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Human Rights Watch seeks probe into Pak madrassa bombing
Dharam Shourie in New York
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November 01, 2006 10:04 IST
Last Updated: November 01, 2006 13:46 IST

A United States-based human rights watchdog has demanded an independent investigation into the aerial bombing of a religious school (madrassa) in Pakistan's tribal Bajur agency.

"The attack on October 30 in the town of Khar had killed 82 people, including several children, though a military spokesman claimed the dead were all militants and denied any collateral damage," Human Rights Watch said.

Pakistani authorities say the seminary was being used as a training camp for Taliban and al-Qaeda militants, and that they issued a warning before striking.

However, Human Rights Watch quoted local residents as saying that only students were present in the seminary and that they received no warning. They also said the strike was carried out by fixed-wing US drones, which fired hellfire missiles as locals gathered to offer the dawn Fajr prayer.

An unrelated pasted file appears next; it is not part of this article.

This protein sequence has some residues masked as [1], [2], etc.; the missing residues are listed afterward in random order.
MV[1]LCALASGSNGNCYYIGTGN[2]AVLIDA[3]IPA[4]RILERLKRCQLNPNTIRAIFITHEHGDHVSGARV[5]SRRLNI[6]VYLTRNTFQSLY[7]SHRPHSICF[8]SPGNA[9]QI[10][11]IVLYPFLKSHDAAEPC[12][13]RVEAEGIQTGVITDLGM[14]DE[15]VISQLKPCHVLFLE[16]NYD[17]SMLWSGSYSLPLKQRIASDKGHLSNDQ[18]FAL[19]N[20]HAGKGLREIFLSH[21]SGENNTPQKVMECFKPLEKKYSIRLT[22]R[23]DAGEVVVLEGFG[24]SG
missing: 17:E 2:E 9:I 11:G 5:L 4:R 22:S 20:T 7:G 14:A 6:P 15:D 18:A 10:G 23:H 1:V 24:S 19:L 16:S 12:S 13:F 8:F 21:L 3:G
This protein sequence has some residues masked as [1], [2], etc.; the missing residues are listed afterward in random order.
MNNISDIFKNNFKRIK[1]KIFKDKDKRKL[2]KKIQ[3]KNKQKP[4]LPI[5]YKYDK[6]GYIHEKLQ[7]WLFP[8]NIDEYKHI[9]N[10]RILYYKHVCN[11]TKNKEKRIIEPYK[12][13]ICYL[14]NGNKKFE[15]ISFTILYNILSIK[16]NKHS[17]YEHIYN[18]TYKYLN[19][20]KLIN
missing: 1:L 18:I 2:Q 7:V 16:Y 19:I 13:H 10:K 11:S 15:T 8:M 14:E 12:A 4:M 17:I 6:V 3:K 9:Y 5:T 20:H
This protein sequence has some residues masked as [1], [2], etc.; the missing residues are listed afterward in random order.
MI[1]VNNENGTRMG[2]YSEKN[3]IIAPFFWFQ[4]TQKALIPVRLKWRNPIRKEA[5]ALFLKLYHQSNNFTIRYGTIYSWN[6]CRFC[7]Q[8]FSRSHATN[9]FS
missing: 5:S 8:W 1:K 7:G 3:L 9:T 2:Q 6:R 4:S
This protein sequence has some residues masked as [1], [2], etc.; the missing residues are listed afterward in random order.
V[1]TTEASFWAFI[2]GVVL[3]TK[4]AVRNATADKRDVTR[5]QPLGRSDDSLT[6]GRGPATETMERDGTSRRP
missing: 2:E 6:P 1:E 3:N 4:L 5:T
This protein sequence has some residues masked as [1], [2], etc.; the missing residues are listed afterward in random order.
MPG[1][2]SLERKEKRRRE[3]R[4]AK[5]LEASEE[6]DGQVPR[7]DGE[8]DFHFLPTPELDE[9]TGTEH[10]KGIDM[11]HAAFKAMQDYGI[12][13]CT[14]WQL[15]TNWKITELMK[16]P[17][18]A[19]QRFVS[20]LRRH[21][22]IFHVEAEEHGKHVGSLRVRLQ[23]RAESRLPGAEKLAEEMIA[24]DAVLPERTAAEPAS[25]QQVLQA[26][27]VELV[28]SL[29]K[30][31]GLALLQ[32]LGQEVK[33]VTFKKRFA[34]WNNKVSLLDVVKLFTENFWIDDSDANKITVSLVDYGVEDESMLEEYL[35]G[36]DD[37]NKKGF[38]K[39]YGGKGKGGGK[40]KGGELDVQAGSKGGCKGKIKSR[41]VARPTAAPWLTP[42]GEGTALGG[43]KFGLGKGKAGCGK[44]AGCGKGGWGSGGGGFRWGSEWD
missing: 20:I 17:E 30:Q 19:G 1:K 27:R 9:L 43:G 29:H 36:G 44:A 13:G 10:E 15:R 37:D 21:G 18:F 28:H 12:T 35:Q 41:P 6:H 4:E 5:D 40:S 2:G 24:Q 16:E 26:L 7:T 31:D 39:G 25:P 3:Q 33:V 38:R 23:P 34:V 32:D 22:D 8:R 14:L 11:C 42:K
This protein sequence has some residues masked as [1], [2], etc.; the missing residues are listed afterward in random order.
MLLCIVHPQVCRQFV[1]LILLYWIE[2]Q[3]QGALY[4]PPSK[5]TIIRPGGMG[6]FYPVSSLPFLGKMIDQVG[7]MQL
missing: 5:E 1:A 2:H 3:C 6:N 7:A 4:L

"The Pakistani government should allow independent investigators into the area to determine who carried out the attack, how it was planned and executed, and who was killed," said Ali Dayan Hasan, South Asia researcher for Human Rights Watch.

"The onus is on the Pakistani government to provide a credible account of the legitimacy of the attack resulting in the deaths of so many," it said.

"If the government fails to provide a credible account of what happened, it will undermine legitimate anti-terrorist efforts," Hasan said adding Pakistan should allow investigators into the area to determine what happened.

ABC News quoted Pakistani intelligence officials as saying that the US carried out the attack. However, both US and Pakistani authorities denied the report. 

Pakistan's military spokesperson General Shaukat Sultan initially said that the attack was carried out on the basis of US military intelligence, but later retracted his statement, Human Rights Watch noted.

Asking the Pakistan government to justify the legality of the attack, it said: "If it was a law enforcement operation, the scale of the deaths point to use of excessive force in the extreme, with no or little effort to minimize loss of life. If it was a full-scale military operation, it raises real concerns about the proportionality of the attack and whether the attack was indiscriminate," it added.

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